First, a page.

|Image courtesy of David Castillo Dominici |
Secured debt is your mortgage and auto loan. This is the type of debt a person has given a property interest, a lien, to the creditor in a specific piece of property like a car, an appliance, or a home. These debts are generally not discharged when you keep the property. If the debtor wants to keep a car for instance, the debtor must be able to pay the loan in full. If the debtor cannot pay the loan and gives up the property, then the amount owed above the value of the property becomes unsecured and can be discharged.
Priority unsecured debt has limitations on discharge-ability. This takes some analysis to determine whether the back taxes can be discharged. Discharging this type of debt is determined by several factors including when it was access, for what purpose, the taxing authority itself, etc.
Students loans are considered unsecure debt but extremely difficult to discharge. The bankruptcy law distinguishes student loans from other unsecured debt and requires a person to prove "Undue Hardship" before the courts can discharge a student loan. The courts imposed such a high threshold to meet the "Undue Hardship" test that it is nearly for the average debtor to meet the burden.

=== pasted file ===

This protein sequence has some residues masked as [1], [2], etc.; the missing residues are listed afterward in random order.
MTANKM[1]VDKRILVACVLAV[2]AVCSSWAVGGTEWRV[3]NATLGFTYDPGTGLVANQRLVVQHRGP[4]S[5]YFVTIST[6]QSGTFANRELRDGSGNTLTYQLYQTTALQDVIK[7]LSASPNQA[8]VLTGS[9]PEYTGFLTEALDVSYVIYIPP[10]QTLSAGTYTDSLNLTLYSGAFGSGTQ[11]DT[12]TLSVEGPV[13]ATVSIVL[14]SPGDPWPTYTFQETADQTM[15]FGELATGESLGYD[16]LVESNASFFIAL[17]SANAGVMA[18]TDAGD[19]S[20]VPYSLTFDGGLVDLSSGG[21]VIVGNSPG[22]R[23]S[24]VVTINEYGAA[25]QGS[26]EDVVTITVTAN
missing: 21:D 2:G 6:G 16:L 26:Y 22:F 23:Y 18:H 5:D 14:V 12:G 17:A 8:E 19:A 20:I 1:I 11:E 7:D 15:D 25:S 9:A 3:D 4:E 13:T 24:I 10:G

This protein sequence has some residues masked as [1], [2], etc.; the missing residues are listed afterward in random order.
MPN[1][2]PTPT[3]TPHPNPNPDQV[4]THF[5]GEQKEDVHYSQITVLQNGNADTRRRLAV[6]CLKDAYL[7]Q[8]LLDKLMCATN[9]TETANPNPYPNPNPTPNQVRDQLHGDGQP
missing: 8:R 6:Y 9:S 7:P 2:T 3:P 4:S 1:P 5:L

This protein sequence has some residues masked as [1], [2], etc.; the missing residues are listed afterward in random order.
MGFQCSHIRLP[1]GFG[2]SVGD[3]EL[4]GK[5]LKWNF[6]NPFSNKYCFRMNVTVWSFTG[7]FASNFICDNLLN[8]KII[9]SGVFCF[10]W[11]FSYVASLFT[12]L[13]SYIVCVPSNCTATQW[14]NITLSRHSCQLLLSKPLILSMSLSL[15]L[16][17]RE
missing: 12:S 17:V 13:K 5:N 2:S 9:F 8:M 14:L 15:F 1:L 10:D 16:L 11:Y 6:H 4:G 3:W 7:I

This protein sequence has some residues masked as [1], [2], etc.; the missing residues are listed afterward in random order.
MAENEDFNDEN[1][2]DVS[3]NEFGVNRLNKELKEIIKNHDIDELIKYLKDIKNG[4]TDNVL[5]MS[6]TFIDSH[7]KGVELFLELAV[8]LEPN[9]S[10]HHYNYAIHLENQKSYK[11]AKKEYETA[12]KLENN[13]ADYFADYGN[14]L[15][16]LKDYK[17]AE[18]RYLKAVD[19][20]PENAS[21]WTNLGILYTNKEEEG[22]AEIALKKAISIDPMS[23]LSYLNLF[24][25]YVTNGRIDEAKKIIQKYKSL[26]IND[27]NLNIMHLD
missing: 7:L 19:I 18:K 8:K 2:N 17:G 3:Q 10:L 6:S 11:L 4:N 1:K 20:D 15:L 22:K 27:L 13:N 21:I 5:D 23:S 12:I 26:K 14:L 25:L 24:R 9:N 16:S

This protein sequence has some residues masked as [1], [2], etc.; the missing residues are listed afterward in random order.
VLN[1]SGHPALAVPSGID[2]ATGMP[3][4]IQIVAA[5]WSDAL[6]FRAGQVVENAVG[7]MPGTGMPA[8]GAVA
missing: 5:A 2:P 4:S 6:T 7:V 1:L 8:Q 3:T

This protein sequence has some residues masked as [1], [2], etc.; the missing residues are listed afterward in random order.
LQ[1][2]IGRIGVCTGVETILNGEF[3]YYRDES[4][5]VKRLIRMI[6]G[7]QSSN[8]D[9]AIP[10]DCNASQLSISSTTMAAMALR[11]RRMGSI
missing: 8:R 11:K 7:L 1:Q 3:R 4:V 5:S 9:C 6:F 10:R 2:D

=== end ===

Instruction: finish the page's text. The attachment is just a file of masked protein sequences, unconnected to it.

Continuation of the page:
As a result, the way different type of debt is treated will influence if you file bankruptcy and whether it will be under chapter 7 or 13. If a person has mostly unsecure debt (and make makes the "means test), he or she would probably want to file under chapter 7. People who have secured debt, want to keep the property and is behind on payments will probably need to file under chapter 13. Any combination of debt between these two examples requires a person to sit down with a bankruptcy attorney to help them decide what the benefits and drawbacks are on filing for bankruptcy.
If you want to know more about Mark Medvesky or Wells, Hoffman, Holloway & Medvesky LLP, check out our website at www.whhmlaw.com.
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